Didn't the apostle Paul say, "Meat doesn't commend us to God, we are no better or worse if we eat" (1 Cor. 8:8). Didn't he also declare, "Whatever is sold in the market place eat, asking no question for conscience sake (1 Cor. 10:25)?


1 Cor. 8:1 provides the background for the answer to these thoughtful questions. Paul introduces the passage by saying, "Now as touching things offered to idols" (verse 1) so there will be no misunderstanding he emphasizes it again in verse 4 "as concerning those things that are offered in sacrifice to idols." In 1 Cor. 10:28, at the end of the discussion, he speaks of meat "offered in sacrifice to idols."

Portions of the meat which were used in idol worship at pagan temples in Corinth were sold in the market places. This led some very strict Jews to become vegetarians (Rom. 14:2-4). The issue at stake here is whether it is morally wrong to eat meat offered to idols. In eating will one be participating in idol worship. Paul's response is idols are nothing at all (1 Cor. 8:4). We are no better or worse if we eat (1 Cor. 8:8).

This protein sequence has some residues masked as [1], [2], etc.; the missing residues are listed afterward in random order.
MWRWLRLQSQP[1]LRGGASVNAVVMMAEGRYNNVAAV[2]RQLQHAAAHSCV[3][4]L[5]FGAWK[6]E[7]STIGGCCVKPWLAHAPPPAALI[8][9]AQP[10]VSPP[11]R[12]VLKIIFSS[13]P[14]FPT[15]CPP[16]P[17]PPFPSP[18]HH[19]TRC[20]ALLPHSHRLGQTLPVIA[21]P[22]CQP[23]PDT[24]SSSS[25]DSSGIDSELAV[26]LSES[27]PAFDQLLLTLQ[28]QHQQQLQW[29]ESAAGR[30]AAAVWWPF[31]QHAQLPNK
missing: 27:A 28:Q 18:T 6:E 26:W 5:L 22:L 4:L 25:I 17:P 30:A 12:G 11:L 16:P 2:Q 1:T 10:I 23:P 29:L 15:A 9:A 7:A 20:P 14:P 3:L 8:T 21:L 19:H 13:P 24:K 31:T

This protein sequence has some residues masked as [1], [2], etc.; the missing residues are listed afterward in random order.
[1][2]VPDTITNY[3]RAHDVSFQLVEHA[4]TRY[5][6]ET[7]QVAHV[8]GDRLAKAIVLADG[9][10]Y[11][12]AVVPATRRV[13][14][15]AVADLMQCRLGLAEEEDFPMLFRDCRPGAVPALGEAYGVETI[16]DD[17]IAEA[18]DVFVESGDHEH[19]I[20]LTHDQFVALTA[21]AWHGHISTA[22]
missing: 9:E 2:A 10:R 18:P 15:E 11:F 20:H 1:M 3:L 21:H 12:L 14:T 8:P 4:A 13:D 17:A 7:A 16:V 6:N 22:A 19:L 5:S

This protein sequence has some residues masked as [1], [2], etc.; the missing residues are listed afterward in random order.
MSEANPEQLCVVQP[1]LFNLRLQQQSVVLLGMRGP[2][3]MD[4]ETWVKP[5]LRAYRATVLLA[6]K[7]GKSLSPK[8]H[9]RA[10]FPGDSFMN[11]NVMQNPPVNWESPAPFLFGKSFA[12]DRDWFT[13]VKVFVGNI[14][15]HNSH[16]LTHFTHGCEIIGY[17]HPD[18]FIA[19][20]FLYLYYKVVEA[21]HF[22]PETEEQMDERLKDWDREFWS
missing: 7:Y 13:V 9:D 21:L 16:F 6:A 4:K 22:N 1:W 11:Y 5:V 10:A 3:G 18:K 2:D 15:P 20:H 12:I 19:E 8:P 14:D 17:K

If your liberty is a stumbling block to someone else, offending their weak conscience, don't eat any meat offered to idols (1 Cor. 8:11-13). At stake here are not unclean foods but food offered to idols. Jesus did not come to cleanse pigs. He came to cleanse sinners. Unclean animals which are unhealthful in the Old Testament are still unhealthful in the New. Since our Lord will not withhold from us any good thing (Ps. 84:11) unclean animals are not good things.